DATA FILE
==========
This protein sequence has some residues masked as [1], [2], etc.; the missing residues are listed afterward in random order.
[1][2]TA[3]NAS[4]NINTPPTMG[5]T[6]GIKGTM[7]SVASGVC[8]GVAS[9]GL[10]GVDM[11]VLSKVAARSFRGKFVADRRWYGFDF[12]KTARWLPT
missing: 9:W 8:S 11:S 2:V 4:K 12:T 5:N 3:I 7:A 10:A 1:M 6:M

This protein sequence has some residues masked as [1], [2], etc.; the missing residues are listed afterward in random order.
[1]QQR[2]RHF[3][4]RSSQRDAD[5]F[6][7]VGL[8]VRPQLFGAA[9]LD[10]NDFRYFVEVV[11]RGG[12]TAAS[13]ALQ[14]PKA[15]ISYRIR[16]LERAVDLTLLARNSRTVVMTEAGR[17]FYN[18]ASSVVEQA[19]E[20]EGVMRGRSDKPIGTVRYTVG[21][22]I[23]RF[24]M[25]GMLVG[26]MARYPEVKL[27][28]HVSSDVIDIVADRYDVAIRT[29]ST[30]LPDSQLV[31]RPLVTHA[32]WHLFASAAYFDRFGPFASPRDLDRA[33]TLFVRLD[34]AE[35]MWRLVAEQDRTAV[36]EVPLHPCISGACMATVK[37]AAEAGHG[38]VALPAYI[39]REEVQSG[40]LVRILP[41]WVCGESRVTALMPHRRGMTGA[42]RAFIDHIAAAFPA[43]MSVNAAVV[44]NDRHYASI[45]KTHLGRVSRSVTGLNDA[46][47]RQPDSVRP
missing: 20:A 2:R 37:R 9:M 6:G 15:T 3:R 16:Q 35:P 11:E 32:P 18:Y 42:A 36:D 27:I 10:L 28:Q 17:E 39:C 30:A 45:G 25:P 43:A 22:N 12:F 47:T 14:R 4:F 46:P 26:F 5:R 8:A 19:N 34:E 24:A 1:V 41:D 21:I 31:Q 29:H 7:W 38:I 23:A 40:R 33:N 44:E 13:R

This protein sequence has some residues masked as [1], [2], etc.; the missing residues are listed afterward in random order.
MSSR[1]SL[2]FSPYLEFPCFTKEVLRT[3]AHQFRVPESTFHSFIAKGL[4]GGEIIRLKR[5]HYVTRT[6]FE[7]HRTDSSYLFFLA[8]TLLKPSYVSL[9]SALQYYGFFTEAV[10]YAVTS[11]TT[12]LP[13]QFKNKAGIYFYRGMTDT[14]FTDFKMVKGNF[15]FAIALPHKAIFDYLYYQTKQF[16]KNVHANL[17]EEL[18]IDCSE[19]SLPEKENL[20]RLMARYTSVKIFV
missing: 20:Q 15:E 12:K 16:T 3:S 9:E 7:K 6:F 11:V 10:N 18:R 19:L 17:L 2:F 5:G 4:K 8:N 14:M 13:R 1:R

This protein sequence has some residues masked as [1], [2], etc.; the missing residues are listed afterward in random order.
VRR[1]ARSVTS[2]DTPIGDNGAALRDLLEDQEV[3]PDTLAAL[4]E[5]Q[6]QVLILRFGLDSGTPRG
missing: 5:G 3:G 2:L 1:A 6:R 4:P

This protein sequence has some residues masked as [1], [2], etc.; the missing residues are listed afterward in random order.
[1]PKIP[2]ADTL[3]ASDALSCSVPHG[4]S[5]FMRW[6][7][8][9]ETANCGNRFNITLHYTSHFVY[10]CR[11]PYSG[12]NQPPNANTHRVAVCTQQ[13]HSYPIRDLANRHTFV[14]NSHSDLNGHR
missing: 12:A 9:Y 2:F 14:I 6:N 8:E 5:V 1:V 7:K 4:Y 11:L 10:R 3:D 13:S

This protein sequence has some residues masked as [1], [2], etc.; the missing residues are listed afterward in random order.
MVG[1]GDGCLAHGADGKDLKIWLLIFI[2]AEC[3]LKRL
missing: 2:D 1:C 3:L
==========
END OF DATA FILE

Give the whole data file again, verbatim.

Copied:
This protein sequence has some residues masked as [1], [2], etc.; the missing residues are listed afterward in random order.
[1][2]TA[3]NAS[4]NINTPPTMG[5]T[6]GIKGTM[7]SVASGVC[8]GVAS[9]GL[10]GVDM[11]VLSKVAARSFRGKFVADRRWYGFDF[12]KTARWLPT
missing: 9:W 8:S 11:S 2:V 4:K 12:T 5:N 3:I 7:A 10:A 1:M 6:M

This protein sequence has some residues masked as [1], [2], etc.; the missing residues are listed afterward in random order.
[1]QQR[2]RHF[3][4]RSSQRDAD[5]F[6][7]VGL[8]VRPQLFGAA[9]LD[10]NDFRYFVEVV[11]RGG[12]TAAS[13]ALQ[14]PKA[15]ISYRIR[16]LERAVDLTLLARNSRTVVMTEAGR[17]FYN[18]ASSVVEQA[19]E[20]EGVMRGRSDKPIGTVRYTVG[21][22]I[23]RF[24]M[25]GMLVG[26]MARYPEVKL[27][28]HVSSDVIDIVADRYDVAIRT[29]ST[30]LPDSQLV[31]RPLVTHA[32]WHLFASAAYFDRFGPFASPRDLDRA[33]TLFVRLD[34]AE[35]MWRLVAEQDRTAV[36]EVPLHPCISGACMATVK[37]AAEAGHG[38]VALPAYI[39]REEVQSG[40]LVRILP[41]WVCGESRVTALMPHRRGMTGA[42]RAFIDHIAAAFPA[43]MSVNAAVV[44]NDRHYASI[45]KTHLGRVSRSVTGLNDA[46][47]RQPDSVRP
missing: 20:A 2:R 37:R 9:M 6:G 15:T 3:R 16:Q 35:P 11:E 32:P 18:Y 42:A 36:D 27:I 10:L 28:Q 17:E 39:C 30:A 45:G 25:P 43:A 22:N 12:F 47:T 14:R 4:F 46:P 26:F 5:R 8:A 19:N 34:E 24:A 1:V 41:D 21:I 31:Q 29:H 7:W 38:I 23:A 40:R 33:N 44:E 13:R

This protein sequence has some residues masked as [1], [2], etc.; the missing residues are listed afterward in random order.
MSSR[1]SL[2]FSPYLEFPCFTKEVLRT[3]AHQFRVPESTFHSFIAKGL[4]GGEIIRLKR[5]HYVTRT[6]FE[7]HRTDSSYLFFLA[8]TLLKPSYVSL[9]SALQYYGFFTEAV[10]YAVTS[11]TT[12]LP[13]QFKNKAGIYFYRGMTDT[14]FTDFKMVKGNF[15]FAIALPHKAIFDYLYYQTKQF[16]KNVHANL[17]EEL[18]IDCSE[19]SLPEKENL[20]RLMARYTSVKIFV
missing: 20:Q 15:E 12:K 16:T 3:S 9:E 7:K 6:F 11:V 10:N 18:R 19:L 17:L 2:F 5:G 4:K 8:N 14:M 13:R 1:R

This protein sequence has some residues masked as [1], [2], etc.; the missing residues are listed afterward in random order.
VRR[1]ARSVTS[2]DTPIGDNGAALRDLLEDQEV[3]PDTLAAL[4]E[5]Q[6]QVLILRFGLDSGTPRG
missing: 5:G 3:G 2:L 1:A 6:R 4:P

This protein sequence has some residues masked as [1], [2], etc.; the missing residues are listed afterward in random order.
[1]PKIP[2]ADTL[3]ASDALSCSVPHG[4]S[5]FMRW[6][7][8][9]ETANCGNRFNITLHYTSHFVY[10]CR[11]PYSG[12]NQPPNANTHRVAVCTQQ[13]HSYPIRDLANRHTFV[14]NSHSDLNGHR
missing: 12:A 9:Y 2:F 14:I 6:N 8:E 5:V 1:V 7:K 4:Y 11:L 10:R 3:D 13:S

This protein sequence has some residues masked as [1], [2], etc.; the missing residues are listed afterward in random order.
MVG[1]GDGCLAHGADGKDLKIWLLIFI[2]AEC[3]LKRL
missing: 2:D 1:C 3:L